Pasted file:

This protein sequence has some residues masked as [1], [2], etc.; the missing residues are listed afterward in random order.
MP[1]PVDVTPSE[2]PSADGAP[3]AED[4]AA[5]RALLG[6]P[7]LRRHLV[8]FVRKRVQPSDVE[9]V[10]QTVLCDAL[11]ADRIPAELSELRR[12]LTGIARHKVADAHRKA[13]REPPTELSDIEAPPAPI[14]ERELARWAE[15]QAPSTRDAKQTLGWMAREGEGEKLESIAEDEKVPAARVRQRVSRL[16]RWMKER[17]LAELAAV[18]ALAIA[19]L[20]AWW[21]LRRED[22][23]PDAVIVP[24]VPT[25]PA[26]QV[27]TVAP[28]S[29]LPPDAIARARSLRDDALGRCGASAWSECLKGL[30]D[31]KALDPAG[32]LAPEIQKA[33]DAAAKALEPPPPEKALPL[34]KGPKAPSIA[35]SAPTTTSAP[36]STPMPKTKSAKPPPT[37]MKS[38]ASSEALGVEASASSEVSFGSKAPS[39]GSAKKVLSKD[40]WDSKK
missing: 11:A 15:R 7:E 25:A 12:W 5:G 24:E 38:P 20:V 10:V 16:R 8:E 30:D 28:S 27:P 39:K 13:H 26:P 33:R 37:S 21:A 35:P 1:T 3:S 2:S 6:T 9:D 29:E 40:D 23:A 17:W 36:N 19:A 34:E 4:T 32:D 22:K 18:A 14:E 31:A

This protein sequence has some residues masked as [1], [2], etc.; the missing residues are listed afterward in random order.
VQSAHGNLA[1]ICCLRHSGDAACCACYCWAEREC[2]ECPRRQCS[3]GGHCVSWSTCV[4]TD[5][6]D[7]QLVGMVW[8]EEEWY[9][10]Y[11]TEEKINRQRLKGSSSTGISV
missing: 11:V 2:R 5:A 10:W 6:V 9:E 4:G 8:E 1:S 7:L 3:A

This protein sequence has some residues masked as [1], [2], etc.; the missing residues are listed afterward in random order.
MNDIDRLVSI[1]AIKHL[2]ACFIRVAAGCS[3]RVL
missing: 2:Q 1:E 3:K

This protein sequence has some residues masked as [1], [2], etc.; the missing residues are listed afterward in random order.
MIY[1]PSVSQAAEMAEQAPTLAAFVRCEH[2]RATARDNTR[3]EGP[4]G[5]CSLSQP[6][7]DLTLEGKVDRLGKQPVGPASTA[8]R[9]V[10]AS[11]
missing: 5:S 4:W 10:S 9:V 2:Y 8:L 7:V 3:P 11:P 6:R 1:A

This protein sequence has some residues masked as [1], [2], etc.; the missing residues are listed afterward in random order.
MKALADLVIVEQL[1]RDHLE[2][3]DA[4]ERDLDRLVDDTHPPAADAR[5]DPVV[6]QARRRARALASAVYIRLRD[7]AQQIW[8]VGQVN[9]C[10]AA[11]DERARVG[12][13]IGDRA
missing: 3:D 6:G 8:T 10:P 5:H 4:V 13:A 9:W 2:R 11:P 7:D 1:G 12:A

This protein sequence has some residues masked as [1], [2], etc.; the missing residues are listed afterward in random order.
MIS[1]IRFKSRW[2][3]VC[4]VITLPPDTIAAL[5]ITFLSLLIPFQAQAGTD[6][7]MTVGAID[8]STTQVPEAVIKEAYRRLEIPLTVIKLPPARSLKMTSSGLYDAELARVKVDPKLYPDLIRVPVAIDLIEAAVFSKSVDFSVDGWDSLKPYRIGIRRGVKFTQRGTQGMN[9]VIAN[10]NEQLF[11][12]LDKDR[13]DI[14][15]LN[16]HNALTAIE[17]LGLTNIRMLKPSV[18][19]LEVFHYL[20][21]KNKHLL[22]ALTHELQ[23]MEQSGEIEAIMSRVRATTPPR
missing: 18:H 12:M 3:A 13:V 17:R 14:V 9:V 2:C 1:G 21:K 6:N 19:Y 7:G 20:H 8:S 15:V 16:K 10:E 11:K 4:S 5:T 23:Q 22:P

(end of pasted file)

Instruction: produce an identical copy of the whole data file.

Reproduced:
This protein sequence has some residues masked as [1], [2], etc.; the missing residues are listed afterward in random order.
MP[1]PVDVTPSE[2]PSADGAP[3]AED[4]AA[5]RALLG[6]P[7]LRRHLV[8]FVRKRVQPSDVE[9]V[10]QTVLCDAL[11]ADRIPAELSELRR[12]LTGIARHKVADAHRKA[13]REPPTELSDIEAPPAPI[14]ERELARWAE[15]QAPSTRDAKQTLGWMAREGEGEKLESIAEDEKVPAARVRQRVSRL[16]RWMKER[17]LAELAAV[18]ALAIA[19]L[20]AWW[21]LRRED[22][23]PDAVIVP[24]VPT[25]PA[26]QV[27]TVAP[28]S[29]LPPDAIARARSLRDDALGRCGASAWSECLKGL[30]D[31]KALDPAG[32]LAPEIQKA[33]DAAAKALEPPPPEKALPL[34]KGPKAPSIA[35]SAPTTTSAP[36]STPMPKTKSAKPPPT[37]MKS[38]ASSEALGVEASASSEVSFGSKAPS[39]GSAKKVLSKD[40]WDSKK
missing: 11:A 15:R 7:E 25:A 12:W 5:G 24:E 38:P 20:V 10:V 16:R 8:E 30:D 28:S 27:P 39:K 13:H 26:P 33:R 37:S 21:A 35:P 1:T 3:S 2:S 6:T 9:D 29:E 40:D 23:A 17:W 36:N 19:A 34:E 4:T 32:D 22:K 18:A 14:E 31:A

This protein sequence has some residues masked as [1], [2], etc.; the missing residues are listed afterward in random order.
VQSAHGNLA[1]ICCLRHSGDAACCACYCWAEREC[2]ECPRRQCS[3]GGHCVSWSTCV[4]TD[5][6]D[7]QLVGMVW[8]EEEWY[9][10]Y[11]TEEKINRQRLKGSSSTGISV
missing: 11:V 2:R 5:A 10:W 6:V 9:E 4:G 8:E 1:S 7:L 3:A

This protein sequence has some residues masked as [1], [2], etc.; the missing residues are listed afterward in random order.
MNDIDRLVSI[1]AIKHL[2]ACFIRVAAGCS[3]RVL
missing: 2:Q 1:E 3:K

This protein sequence has some residues masked as [1], [2], etc.; the missing residues are listed afterward in random order.
MIY[1]PSVSQAAEMAEQAPTLAAFVRCEH[2]RATARDNTR[3]EGP[4]G[5]CSLSQP[6][7]DLTLEGKVDRLGKQPVGPASTA[8]R[9]V[10]AS[11]
missing: 5:S 4:W 10:S 9:V 2:Y 8:L 7:V 3:P 11:P 6:R 1:A

This protein sequence has some residues masked as [1], [2], etc.; the missing residues are listed afterward in random order.
MKALADLVIVEQL[1]RDHLE[2][3]DA[4]ERDLDRLVDDTHPPAADAR[5]DPVV[6]QARRRARALASAVYIRLRD[7]AQQIW[8]VGQVN[9]C[10]AA[11]DERARVG[12][13]IGDRA
missing: 3:D 6:G 8:T 10:P 5:H 4:V 13:A 9:W 2:R 11:P 7:D 1:G 12:A

This protein sequence has some residues masked as [1], [2], etc.; the missing residues are listed afterward in random order.
MIS[1]IRFKSRW[2][3]VC[4]VITLPPDTIAAL[5]ITFLSLLIPFQAQAGTD[6][7]MTVGAID[8]STTQVPEAVIKEAYRRLEIPLTVIKLPPARSLKMTSSGLYDAELARVKVDPKLYPDLIRVPVAIDLIEAAVFSKSVDFSVDGWDSLKPYRIGIRRGVKFTQRGTQGMN[9]VIAN[10]NEQLF[11][12]LDKDR[13]DI[14][15]LN[16]HNALTAIE[17]LGLTNIRMLKPSV[18][19]LEVFHYL[20][21]KNKHLL[22]ALTHELQ[23]MEQSGEIEAIMSRVRATTPPR
missing: 18:H 12:M 3:A 13:V 17:R 14:V 9:V 2:C 1:G 21:K 6:N 19:Y 7:G 20:H 8:S 15:V 16:K 10:E 11:K 4:S 5:T 23:Q 22:P